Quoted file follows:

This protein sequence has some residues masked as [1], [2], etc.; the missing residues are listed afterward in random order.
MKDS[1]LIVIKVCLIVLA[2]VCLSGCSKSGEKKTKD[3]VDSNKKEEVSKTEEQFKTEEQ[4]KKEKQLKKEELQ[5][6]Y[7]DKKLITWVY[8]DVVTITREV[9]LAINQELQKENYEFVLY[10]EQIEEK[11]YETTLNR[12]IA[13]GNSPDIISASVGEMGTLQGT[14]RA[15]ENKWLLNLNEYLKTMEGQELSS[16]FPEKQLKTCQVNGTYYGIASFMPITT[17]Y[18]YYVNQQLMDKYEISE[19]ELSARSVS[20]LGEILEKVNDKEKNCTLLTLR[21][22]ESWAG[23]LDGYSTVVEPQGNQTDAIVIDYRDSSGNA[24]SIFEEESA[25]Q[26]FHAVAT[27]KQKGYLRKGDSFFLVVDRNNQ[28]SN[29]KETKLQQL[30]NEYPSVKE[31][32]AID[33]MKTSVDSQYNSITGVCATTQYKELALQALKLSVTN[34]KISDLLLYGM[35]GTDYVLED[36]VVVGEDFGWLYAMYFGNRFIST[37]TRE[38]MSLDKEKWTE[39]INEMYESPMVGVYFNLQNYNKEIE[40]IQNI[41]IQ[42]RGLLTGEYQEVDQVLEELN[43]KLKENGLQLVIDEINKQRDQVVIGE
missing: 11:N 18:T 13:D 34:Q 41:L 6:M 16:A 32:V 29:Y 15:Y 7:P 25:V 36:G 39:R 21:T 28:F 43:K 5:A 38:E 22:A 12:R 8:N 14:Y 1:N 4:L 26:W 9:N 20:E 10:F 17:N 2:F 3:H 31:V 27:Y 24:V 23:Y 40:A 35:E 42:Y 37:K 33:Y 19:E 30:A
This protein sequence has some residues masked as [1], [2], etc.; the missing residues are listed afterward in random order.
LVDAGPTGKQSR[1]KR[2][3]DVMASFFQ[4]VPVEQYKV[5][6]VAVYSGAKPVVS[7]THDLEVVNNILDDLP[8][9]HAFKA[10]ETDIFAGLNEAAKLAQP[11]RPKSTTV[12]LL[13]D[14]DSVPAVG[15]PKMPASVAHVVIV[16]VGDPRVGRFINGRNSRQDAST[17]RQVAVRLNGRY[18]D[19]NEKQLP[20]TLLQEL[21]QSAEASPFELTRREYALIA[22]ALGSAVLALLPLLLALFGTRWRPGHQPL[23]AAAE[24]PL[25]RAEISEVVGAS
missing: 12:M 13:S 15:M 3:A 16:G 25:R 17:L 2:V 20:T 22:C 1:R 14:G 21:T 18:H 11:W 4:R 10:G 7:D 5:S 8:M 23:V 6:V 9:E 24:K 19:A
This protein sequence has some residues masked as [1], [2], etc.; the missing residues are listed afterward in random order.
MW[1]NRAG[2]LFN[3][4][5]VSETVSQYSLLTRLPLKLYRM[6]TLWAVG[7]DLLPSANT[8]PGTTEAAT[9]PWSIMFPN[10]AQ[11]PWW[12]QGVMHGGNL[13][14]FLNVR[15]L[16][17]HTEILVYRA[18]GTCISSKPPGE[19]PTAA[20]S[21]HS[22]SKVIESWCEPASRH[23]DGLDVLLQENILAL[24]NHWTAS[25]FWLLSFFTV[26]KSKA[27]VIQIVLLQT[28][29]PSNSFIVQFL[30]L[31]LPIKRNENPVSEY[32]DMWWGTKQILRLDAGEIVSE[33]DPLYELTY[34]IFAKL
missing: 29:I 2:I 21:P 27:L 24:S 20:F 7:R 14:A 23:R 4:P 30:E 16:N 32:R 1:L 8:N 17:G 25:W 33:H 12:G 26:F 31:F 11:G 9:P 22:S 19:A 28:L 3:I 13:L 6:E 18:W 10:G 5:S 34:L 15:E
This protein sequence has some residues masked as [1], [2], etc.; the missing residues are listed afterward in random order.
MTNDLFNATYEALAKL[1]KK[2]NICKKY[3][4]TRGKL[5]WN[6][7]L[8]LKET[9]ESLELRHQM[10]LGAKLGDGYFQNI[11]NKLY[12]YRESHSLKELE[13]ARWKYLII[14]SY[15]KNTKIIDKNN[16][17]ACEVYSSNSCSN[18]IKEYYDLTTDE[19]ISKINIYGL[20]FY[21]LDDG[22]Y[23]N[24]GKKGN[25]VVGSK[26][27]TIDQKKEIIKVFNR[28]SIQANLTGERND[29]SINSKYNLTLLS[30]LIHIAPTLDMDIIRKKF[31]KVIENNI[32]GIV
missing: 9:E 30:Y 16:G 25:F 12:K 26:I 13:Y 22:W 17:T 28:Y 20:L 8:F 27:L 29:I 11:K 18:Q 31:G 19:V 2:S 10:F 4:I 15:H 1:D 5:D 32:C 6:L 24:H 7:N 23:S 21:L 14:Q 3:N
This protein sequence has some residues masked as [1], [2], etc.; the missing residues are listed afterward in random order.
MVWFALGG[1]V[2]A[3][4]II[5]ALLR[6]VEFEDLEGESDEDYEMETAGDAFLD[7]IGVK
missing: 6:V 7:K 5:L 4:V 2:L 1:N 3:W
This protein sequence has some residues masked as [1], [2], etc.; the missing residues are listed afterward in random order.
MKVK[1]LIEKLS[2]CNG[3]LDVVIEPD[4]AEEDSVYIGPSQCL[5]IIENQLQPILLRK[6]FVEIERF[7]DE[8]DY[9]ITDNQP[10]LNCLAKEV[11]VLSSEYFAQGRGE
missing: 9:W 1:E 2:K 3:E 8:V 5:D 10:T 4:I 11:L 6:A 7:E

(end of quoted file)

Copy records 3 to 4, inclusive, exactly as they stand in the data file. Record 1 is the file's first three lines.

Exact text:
This protein sequence has some residues masked as [1], [2], etc.; the missing residues are listed afterward in random order.
MW[1]NRAG[2]LFN[3][4][5]VSETVSQYSLLTRLPLKLYRM[6]TLWAVG[7]DLLPSANT[8]PGTTEAAT[9]PWSIMFPN[10]AQ[11]PWW[12]QGVMHGGNL[13][14]FLNVR[15]L[16][17]HTEILVYRA[18]GTCISSKPPGE[19]PTAA[20]S[21]HS[22]SKVIESWCEPASRH[23]DGLDVLLQENILAL[24]NHWTAS[25]FWLLSFFTV[26]KSKA[27]VIQIVLLQT[28][29]PSNSFIVQFL[30]L[31]LPIKRNENPVSEY[32]DMWWGTKQILRLDAGEIVSE[33]DPLYELTY[34]IFAKL
missing: 29:I 2:I 21:P 27:L 24:S 20:F 7:R 14:A 23:R 4:P 30:E 16:N 32:R 1:L 8:N 17:G 25:W 33:H 12:G 26:F 31:F 11:G 9:P 22:S 19:A 28:L 3:I 13:L 6:E 18:W 10:G 5:S 34:L 15:E
This protein sequence has some residues masked as [1], [2], etc.; the missing residues are listed afterward in random order.
MTNDLFNATYEALAKL[1]KK[2]NICKKY[3][4]TRGKL[5]WN[6][7]L[8]LKET[9]ESLELRHQM[10]LGAKLGDGYFQNI[11]NKLY[12]YRESHSLKELE[13]ARWKYLII[14]SY[15]KNTKIIDKNN[16][17]ACEVYSSNSCSN[18]IKEYYDLTTDE[19]ISKINIYGL[20]FY[21]LDDG[22]Y[23]N[24]GKKGN[25]VVGSK[26][27]TIDQKKEIIKVFNR[28]SIQANLTGERND[29]SINSKYNLTLLS[30]LIHIAPTLDMDIIRKKF[31]KVIENNI[32]GIV
missing: 9:E 30:Y 16:G 25:F 12:K 26:I 13:Y 22:W 17:T 28:Y 20:L 8:F 27:L 29:I 11:K 18:Q 31:G 19:V 2:S 10:F 4:I 15:H 1:D 5:D 32:C 6:L 24:H 7:N 23:S 21:L 14:Q 3:N